June 486 I.C., Odin
Visiting the Mariendorf estate always gave Yang the distinct feeling of returning home again, even though he had no right to feel that way.
He had come over for Hilde’s “graduation” party. Though she had never been formally enrolled as a student at the Imperial Officers’ Academy, and had received no diploma and commission as an officer, she had managed to sneak, beg, or plead her way into enough classes that she was, for all intents and purposes, as educated as the rest of the graduating class. Hilde would begin attending Odin National University in the fall, one of the few female students who had been admitted that year. The little lunch party, set up out on the green summer lawn, was as much to celebrate that beginning as it was to celebrate the end of her time at the IOA.
When Yang walked across the grass to the delightful little setup, white tablecloth fluttering over the well-spread picnic table, he realized he was late. The count and Hilde were already sitting, as well as Sub-Lieutenant Kircheis and a guest that Yang didn’t recognize. Hilde and Kircheis stood up to greet him as he approached the table, Kircheis giving a short salute that Yang returned (if a little lazily.)
“Hank!” Hilde said with a wide smile. “I’m so glad you could come!”
“Sorry I’m late,” Yang said, rubbing the back of his head. He had no excuse, so he didn’t follow that statement up with anything other than an apologetic smile. He nodded his hello to the count. “Good afternoon, Count Mariendorf, Kircheis.”
“Have you met Martin?” Hilde asked.
“No, I have not had that honor,” Yang said.
Martin, a skinny young man probably a few years older than Hilde, stood as Hilde said, “Hank, this is Martin Bufholtz. Martin, this is Captain Hank von Leigh.”
“I’ve heard a lot about you, sir,” Martin said, sticking out his hand to shake.
“Only good things, I hope,” Yang said.
“Interesting ones, for sure,” Martin said.
“You’re the friend who quotes poetry, aren’t you?” Yang asked.
Martin flushed. “I don’t know of anyone else who fits the bill, so I suppose I must be.”
“It’s good to finally meet you,” Yang said. He actually owed Martin a debt, for his help during Mittermeyer’s rescue from prison, but that wasn’t something that could be discussed in front of Count Mariendorf, so Yang just smiled at him, in a way that he hoped communicated his gratitude. Martin seemed startled, then smiled back.
They all settled back down around the picnic table.
“I believe that I should be congratulating you, Captain,” the count said.
Yang was momentarily flustered. “Oh, well, the promotion just comes from moving jobs. It’s not like I’ve done much to warrant it— it’s policy to promote anyone who taught at the IOA for a few years when they leave.”
“You’ve managed to turn out a fine crop of students,” Franz said. “That’s as deserving of a promotion as anything.”
“Thank you, sir,” Yang said. “It’s been a pleasure, honestly.” And he smiled at Hilde and Kircheis.
“You’re both working for Duke Braunschweig now, Kircheis was telling me?”
“Yes, sir,” Yang said. “I’m one of his staff officers. I’m not sure what I’ll be doing, but I’m sure I’ll find out soon enough.”
“Do you like the duke?” The question was a pointed one, and Hilde, Kircheis, and Martin all listened closely to Yang’s answer.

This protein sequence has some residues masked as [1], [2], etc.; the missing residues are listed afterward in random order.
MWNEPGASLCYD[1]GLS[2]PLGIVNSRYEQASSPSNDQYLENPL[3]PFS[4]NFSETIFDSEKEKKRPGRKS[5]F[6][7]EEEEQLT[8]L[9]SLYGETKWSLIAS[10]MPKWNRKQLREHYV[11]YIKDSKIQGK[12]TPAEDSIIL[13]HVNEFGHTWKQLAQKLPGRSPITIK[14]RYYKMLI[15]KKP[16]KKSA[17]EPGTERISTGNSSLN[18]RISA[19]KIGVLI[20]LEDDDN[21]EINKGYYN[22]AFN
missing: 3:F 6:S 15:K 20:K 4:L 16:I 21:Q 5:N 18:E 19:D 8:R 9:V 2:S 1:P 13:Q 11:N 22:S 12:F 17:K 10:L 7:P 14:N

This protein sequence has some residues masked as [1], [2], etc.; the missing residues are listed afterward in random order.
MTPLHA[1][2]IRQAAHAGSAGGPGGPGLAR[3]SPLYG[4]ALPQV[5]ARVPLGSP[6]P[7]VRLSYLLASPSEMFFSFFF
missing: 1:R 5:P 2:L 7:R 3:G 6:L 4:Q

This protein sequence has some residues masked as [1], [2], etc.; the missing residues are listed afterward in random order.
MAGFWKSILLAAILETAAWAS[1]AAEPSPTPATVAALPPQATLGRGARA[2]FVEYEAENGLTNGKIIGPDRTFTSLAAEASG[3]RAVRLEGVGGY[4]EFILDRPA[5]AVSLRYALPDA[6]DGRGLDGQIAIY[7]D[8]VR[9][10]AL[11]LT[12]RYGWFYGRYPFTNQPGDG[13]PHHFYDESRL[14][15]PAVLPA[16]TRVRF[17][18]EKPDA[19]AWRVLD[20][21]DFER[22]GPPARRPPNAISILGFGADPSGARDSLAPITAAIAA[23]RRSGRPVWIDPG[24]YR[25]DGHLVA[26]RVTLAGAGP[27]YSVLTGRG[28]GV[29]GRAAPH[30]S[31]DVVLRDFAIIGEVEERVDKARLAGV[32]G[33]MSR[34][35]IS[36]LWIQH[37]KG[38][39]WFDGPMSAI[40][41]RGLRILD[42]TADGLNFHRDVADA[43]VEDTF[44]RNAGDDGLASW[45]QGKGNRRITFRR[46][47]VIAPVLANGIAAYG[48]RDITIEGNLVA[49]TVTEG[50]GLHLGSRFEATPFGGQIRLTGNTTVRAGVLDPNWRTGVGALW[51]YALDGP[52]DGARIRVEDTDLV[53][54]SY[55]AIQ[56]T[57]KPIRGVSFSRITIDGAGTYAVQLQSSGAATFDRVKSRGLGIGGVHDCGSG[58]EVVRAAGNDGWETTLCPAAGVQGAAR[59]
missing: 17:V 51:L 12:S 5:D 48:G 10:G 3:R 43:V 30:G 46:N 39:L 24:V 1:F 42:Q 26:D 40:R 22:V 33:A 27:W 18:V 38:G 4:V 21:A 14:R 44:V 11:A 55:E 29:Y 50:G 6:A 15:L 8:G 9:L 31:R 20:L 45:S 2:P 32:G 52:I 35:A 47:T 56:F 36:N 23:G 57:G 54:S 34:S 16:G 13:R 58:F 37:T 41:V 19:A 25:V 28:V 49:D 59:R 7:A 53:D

“I haven’t worked under him for more than a week,” Yang said. “But Princess Amarie has been very generous to me, if nothing else. I don’t dislike him, certainly.” This was about the most even keel answer that Yang could give. He suspected that Franz would ask him that question again, in private, and he would be expected to give a more honest reckoning. As the Kaiser grew older, and looked less and less like he was going to name a successor, the ranks of the nobles were growing restless, contemplating throwing their support behind either Duke Braunschweig or Marquis Littenheim.
“I’m sure you’ll have plenty of time to develop your opinion, working so closely with him.”
“I’m sure I will,” Yang said.
“Will you miss the IOA?”
“If I’m being honest, sir, I am holding out hope that I’ll be able to return to teaching there eventually. So I’m trying not to miss it too much.”
“Do you know who’s taking over the upper level practicum?” Kircheis asked.
“I recommended Captain von Rechendorf, but I don’t know if he’ll take up the position.”
“I’m sure it won’t be as good without you,” Hilde said.
“I’m not anything special.”
There were various noises of protest from Hilde and Kircheis at that, which made the count laugh. They settled down to eat the sandwiches and lemonade and cake that had been laid out for them, and the conversation passed about nothing for a while.
“Are you looking forward to attending ONU?” Yang asked Hilde as he wiped his fingers on his napkin, finishing his sandwich.
“I suppose,” Hilde said. “I don’t think I’ll like it as much as the IOA, but Martin’s promised to introduce me to everyone worth knowing, so I have that to look forward to, at least.”
“What do you study again, Herr Bufholtz?” Yang asked.
“Classics,” Martin said.
“A very worthwhile field,” Yang said. But he turned to Hilde. “You’re not studying classics, are you?”
“No,” she said. “Law.”
“Do they admit women to the bar?” Yang asked.
“No,” the count said. Hilde scowled. “But it’s still a fine subject to study, and the knowledge of it won’t hurt when she inherits from me. I will admit that my duties in the Ministry of the Interior have kept me more occupied with the Empire’s business than I have been with the Mariendorf family holdings. I never really considered myself an expert on how to run the estates, so I leave that to people who know better than I do.” He shook his head, then smiled warmly at his daughter. “But Hilde, I’m sure, will be able to do a far better job of it than I have.”